19 June 2012

Happily Unmarried

No, I'm not talking gay marriage, though that does apply somewhat.

My question right now is why unmarried couples are looked down upon if they have kids and are unmarried.

Until the recent century, being married was the only way to really even have benefits for one's kids (i.e royalty can't rule if they're born out of wedlock). But this isn't 1897 or medieval Europe...and a ton of couples now co-habitate before getting married across the world. So why is it still a stigma that every child conceived out of wedlock is doomed for a difficult life unless the parents get married?

*Disclaimer: This list is in no way to discount marriage. This post came into fruition from some musings I had on the subject, from my own personal experiences of some reactions about Riley and I co-habitating and the thought process involved in timing marriage and children. 

These reasons are also unrelated to any religious debates which, in this case, are considered applied to only those who follow that respective belief.

I present my top five reasons why people that have kids out of wedlock are looked down upon:

Reason #1. "They're just playing house. If they're committed why not get married?"

"Until death do us part" is pretty solid. Some even go as far as "eternity" in their vows. Wedlock has no key to wedunlock. Marriage is the ultimate "step" in a relationship and, in some perspectives, an achievement. If a couple shuns that, it's seen as a fear of commitment, which is usually looked down upon. In some minds, a baby born into uncommitted parents eventually end up in an orphanage.

Some people argue that love can fade with age and growth. I know someone who put into her vows "until our love shall last" instead of "death do us part." Other people are just content the way things are, without the title of marriage.

Reason #2. "If they can't afford a wedding, how are they going to afford a kid?"

It costs the average couple $26,000 for a ceremony and a party -- excluding the honeymoon (source).  That's a full year's expense for the average 4 year out-of-state American university. That's also double the cost of a decent new car. Or a down payment on a house.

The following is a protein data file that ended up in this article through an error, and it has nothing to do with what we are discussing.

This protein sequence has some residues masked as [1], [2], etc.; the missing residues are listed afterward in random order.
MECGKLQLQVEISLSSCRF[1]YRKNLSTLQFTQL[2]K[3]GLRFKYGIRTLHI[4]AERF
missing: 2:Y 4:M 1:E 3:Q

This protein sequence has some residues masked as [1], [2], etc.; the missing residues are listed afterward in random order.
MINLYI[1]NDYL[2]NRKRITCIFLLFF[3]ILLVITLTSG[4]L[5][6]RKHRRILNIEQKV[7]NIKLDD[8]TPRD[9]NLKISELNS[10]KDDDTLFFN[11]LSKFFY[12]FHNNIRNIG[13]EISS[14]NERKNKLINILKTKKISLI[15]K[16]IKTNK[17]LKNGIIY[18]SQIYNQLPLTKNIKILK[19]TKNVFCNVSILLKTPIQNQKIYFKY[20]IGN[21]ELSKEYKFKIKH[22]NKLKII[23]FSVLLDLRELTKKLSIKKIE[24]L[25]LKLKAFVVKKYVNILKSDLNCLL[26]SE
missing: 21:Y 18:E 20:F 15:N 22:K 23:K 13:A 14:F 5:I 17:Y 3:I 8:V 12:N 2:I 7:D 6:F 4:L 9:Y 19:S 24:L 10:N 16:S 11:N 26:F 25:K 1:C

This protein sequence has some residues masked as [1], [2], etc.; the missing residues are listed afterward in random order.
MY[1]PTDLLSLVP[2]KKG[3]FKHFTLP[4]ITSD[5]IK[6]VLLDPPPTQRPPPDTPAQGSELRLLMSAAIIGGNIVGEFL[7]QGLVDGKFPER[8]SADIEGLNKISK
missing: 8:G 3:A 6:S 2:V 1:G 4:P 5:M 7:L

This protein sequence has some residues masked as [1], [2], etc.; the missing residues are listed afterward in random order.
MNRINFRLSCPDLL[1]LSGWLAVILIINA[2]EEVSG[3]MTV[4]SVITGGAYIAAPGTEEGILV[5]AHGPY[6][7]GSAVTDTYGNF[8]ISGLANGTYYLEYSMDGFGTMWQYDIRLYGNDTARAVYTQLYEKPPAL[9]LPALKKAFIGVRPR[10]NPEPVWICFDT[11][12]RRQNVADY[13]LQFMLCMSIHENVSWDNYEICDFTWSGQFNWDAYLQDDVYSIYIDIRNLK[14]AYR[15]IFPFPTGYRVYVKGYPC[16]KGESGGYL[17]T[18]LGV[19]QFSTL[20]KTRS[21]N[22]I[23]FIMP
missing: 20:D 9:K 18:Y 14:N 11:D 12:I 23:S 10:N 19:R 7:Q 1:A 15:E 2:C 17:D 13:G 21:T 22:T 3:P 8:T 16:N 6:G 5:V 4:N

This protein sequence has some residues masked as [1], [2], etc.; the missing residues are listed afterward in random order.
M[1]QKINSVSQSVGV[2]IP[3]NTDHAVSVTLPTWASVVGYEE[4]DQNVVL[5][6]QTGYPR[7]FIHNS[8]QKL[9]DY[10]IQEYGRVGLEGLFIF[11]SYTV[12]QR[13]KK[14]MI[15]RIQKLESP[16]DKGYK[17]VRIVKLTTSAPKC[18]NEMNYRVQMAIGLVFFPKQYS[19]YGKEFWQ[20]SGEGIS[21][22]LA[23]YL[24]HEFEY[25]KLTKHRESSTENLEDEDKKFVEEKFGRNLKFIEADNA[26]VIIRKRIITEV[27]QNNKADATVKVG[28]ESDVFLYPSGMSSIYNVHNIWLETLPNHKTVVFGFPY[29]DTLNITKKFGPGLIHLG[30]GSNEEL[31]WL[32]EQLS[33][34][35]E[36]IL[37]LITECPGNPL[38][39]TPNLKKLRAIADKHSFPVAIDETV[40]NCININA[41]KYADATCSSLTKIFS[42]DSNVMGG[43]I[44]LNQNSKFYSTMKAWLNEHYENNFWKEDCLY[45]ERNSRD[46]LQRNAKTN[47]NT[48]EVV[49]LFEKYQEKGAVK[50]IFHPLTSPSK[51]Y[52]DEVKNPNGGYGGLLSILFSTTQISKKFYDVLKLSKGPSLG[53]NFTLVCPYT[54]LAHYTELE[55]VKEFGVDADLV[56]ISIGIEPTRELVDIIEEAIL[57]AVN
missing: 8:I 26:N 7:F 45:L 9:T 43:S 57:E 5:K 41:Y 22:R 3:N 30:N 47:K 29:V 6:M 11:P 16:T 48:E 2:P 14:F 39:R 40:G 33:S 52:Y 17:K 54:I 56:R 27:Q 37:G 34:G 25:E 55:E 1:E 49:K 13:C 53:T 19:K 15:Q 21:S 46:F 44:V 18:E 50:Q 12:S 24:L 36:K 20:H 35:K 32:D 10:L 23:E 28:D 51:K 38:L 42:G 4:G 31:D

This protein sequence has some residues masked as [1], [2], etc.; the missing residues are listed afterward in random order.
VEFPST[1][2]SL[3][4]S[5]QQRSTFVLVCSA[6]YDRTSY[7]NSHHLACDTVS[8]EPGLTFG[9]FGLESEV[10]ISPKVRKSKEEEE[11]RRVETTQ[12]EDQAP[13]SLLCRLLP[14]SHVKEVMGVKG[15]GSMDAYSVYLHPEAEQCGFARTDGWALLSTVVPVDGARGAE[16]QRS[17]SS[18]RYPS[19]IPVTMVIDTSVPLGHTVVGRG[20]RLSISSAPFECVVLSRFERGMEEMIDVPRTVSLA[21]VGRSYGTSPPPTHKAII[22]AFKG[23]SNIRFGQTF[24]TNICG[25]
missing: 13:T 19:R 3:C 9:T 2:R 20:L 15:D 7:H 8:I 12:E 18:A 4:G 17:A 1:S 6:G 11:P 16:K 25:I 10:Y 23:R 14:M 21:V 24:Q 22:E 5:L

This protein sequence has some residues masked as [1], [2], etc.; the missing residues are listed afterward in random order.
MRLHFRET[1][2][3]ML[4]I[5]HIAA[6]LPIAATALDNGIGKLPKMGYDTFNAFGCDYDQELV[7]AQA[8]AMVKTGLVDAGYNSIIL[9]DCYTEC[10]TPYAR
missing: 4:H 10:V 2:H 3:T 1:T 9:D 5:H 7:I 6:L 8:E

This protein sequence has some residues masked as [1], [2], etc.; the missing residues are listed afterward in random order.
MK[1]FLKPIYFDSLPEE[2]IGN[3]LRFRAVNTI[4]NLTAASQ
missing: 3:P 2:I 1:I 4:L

Some people simply "skip" the wedding bit (including the JOP) and invest their money elsewhere besides a giant party, which can lead to nosy questions about financial capabilities.

Reason #3. "A baby should be planned"

It's no secret that pre-marital sex is probably more prevalent than marital sex (ba dum tsh). Over half of all American pregnancies are unplanned (source) -- and a lot of those are within marriages (otherwise known as a "surprise"). Sometimes it's the result of a one night stand; sometimes it's passionate coitus between a couple in a committed, long-term relationship. Forty percent of babies are born to co-habitating unmarried couples (source). 

Studies have also shown that the firstborn child sometimes pushes the parents apart, bringing stress to the relationship and possibly causing separation and/or divorce. (source).

Reason #4. "A marriage is between a man and a woman"

Ah, the gay marriage debate. Separation of church and state, people -- regardless of your beliefs. As for whether the kids will grow up messed up, well that depends on the personality -- not the sexuality -- of the parents. Some pretty messed up people have been born to heterosexual parents.

Reason #5: "Marriage is better for the child"

Honestly, kids don't know the difference if their parents are married or not -- as long as they're present and together. A kid really isn't going to gripe about how their parents are living together and unmarried (unless some religion comes into play at some point). 

Studies show that kids in traditionally married families have a higher chance of success in life. However, the UK publication The Daily Mail reported:

"[A 2010 study] found the most important factor in a child's development is their parents' background, including their ethnicity, education, social status, wealth and relationship history. And it is couples who are wealthier, healthier and better educated who are more likely to get married. Cohabiting couples tended to be less educated, younger, had a lower household income than married parents, and the quality and stability of their relationship also differed, it added.
A child's success in life is a result of ' differences in the sort of parents who decide to get married rather than to cohabit" Read more

As in the case argued in Reason #4, it's the personality of the parent that produces the outcome of the child. 


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